UK poised to shoot out of recession

Lower inflation will help consumers to restore growth to the economy, economists say

Britain's beleaguered consumers will regain their mojo in 2013 as they help push the struggling economy to its strongest growth for three years, experts have revealed.

A drop in inflation is set to end a five-year run of falling wages in real terms as salaries trailed behind the cost of living, forecasters predict.

Average wage growth of 1.8 per cent in the three months to October is still well behind November's 2.7 per cent inflation rate, although economists expect the gap to narrow by the end of next year, bolstering spending power.

George Buckley, the chief UK economist at Deutsche Bank, said: "Consumers are in good shape to support a modest recovery in 2013."

The Government's official fiscal watchdog, the Office for Budget Responsibility, is predicting growth of 1.2 per cent next year – well below pre-recession rates, but the strongest since 2010. Although manufacturing and construction industries are struggling to achieve any growth, consumers will be in a stronger position as the pressure from the cost of living eases, Mr Buckley added.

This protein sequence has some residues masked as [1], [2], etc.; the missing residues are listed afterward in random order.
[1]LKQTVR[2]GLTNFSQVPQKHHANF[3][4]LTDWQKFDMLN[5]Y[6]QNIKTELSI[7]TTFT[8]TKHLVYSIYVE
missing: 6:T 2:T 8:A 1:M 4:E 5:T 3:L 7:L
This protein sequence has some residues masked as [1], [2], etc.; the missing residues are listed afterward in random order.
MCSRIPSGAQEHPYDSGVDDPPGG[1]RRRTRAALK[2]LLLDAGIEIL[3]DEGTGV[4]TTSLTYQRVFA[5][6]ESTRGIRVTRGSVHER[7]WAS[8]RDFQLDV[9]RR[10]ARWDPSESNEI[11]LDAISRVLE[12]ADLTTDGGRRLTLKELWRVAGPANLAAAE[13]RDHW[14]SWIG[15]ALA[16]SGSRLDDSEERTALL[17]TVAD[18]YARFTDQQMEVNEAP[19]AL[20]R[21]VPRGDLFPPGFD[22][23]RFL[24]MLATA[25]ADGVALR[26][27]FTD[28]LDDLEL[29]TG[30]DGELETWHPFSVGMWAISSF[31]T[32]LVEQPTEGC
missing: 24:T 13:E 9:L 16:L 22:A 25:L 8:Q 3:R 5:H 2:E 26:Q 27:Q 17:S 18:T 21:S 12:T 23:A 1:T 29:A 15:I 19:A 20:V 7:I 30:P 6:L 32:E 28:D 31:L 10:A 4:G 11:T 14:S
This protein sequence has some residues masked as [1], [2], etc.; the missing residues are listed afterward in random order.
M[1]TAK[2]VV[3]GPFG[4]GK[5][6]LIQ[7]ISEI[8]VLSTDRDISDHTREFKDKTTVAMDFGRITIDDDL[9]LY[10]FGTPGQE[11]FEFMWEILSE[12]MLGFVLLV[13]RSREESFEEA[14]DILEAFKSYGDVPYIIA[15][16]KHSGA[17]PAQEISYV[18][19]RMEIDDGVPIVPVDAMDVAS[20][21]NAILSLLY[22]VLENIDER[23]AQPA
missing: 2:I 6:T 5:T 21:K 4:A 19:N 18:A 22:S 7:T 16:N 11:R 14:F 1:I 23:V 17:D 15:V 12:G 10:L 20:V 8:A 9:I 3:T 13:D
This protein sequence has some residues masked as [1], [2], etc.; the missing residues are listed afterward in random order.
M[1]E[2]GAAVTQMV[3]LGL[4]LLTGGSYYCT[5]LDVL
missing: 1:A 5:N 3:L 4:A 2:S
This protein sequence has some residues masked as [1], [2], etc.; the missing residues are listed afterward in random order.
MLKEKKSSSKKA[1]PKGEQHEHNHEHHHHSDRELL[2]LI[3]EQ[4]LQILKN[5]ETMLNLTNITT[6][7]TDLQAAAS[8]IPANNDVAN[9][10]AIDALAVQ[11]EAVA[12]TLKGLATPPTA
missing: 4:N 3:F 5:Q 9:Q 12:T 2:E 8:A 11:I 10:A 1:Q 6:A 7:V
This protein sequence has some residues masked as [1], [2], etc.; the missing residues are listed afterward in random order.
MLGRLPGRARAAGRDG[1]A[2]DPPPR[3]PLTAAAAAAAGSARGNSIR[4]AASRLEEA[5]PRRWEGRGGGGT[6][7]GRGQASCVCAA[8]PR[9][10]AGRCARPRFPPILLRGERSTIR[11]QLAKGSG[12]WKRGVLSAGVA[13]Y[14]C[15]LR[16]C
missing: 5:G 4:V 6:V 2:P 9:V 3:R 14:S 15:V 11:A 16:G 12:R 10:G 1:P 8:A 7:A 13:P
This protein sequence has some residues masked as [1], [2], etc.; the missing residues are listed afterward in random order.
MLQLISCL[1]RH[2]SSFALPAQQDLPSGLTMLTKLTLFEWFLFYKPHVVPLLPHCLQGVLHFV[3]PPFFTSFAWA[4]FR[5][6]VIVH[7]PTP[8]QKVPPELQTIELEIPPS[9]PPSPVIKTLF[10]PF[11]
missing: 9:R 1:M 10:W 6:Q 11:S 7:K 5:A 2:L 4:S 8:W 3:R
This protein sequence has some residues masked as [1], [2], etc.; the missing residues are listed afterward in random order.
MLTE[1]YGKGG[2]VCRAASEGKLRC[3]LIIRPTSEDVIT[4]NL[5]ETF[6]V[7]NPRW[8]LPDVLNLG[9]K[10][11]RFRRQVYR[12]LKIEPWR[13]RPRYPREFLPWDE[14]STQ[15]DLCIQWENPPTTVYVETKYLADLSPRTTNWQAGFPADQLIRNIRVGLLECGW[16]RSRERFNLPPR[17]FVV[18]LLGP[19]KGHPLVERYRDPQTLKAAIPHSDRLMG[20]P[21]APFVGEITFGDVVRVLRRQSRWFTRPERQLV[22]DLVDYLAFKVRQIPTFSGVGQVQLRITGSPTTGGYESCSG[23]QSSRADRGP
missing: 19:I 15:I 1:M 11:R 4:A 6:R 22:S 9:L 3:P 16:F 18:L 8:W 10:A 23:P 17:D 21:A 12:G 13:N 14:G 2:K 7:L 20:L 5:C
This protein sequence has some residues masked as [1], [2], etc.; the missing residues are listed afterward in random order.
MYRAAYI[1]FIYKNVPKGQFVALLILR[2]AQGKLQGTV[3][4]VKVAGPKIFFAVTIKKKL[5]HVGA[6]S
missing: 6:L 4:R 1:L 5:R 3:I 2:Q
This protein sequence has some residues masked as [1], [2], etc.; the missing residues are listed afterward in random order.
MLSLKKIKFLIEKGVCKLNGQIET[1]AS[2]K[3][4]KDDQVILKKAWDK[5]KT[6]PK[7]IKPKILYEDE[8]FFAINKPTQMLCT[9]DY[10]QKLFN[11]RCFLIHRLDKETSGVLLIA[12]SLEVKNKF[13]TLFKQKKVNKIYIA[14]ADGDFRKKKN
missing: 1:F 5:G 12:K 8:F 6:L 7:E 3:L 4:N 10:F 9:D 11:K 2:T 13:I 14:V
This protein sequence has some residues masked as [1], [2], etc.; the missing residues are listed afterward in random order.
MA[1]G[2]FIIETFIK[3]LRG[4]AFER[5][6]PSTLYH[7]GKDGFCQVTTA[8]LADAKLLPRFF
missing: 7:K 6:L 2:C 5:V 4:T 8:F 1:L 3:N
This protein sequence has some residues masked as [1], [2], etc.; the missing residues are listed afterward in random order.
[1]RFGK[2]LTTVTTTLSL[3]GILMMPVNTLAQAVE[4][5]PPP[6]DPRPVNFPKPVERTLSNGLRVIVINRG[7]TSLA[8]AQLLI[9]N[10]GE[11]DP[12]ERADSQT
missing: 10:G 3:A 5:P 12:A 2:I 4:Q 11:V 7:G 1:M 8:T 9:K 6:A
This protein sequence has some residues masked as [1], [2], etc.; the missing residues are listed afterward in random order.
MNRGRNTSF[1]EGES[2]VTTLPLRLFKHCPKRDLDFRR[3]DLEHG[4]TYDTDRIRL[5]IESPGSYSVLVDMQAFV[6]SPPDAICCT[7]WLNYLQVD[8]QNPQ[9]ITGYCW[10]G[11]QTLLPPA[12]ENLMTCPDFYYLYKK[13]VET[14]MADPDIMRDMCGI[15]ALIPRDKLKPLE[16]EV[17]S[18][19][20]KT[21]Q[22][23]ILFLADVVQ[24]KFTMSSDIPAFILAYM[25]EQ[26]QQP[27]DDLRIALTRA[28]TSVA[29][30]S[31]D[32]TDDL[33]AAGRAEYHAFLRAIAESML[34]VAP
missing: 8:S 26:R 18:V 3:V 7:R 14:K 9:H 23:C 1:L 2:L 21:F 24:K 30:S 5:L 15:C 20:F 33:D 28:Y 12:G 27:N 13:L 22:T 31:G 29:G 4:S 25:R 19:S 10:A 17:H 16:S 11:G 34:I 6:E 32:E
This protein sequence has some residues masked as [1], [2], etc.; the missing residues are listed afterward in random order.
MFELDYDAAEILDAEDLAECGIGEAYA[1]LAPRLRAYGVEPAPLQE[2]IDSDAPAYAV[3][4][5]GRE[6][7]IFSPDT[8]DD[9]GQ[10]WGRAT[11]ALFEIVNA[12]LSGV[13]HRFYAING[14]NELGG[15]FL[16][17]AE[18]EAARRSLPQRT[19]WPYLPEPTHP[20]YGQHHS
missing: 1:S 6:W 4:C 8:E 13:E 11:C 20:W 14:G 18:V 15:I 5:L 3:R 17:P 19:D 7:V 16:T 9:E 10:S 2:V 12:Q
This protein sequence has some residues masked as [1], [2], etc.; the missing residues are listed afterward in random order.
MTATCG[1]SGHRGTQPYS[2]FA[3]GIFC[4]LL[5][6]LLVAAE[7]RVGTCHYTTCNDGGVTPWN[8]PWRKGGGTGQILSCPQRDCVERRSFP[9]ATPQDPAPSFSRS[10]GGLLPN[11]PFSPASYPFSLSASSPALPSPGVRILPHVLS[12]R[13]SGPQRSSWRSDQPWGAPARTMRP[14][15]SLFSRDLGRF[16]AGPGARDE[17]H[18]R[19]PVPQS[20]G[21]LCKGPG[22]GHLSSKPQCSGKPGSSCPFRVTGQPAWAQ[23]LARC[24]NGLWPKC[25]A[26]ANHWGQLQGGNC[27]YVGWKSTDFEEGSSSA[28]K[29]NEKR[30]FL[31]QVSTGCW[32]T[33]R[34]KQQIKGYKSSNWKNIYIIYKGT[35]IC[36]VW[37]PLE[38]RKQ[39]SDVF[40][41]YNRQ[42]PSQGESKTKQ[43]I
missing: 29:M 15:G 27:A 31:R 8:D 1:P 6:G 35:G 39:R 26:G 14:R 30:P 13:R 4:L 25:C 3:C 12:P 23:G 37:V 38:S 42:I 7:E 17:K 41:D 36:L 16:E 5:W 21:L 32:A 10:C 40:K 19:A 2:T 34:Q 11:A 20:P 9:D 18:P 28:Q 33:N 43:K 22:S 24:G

"Look at inflation: it peaked at 5.2 per cent last year and finished last year at 4.2 per cent. This year it will be 2.7 per cent or thereabouts," he said.

IHS Global Insight's Howard Archer added: "Consumer price inflation is likely to be in a 2.5 to 3 per cent range through much of 2013, but will hopefully ease back in the final months."

Other reasons for optimism include a recovery in consumer confidence to an 18-month high in November, as well as households beginning to address debt-laden balance sheets. Household debt to income ratios have fallen sharply from 175 per cent at the peak to 145 per cent, while interest payments as a share of income are also historically low at less than 6 per cent, according to Deutsche Bank.

Record low interest rates – expected to remain at 0.5 per cent next year – as well as central bank money-printing has also boosted share markets, despite a largely stagnant year for the housing market.

Economists have also been surprised by the gradually recovering jobs market on both sides of the Atlantic. According to the Office for National Statistics, UK employment hit a record 29.6 million in the quarter to October, although this may have been boosted by part-time workers as well as temporary staff working on the Olympics. In the US, payrolls data has been steadily improving, with the world's biggest economy adding almost 150,000 jobs in November.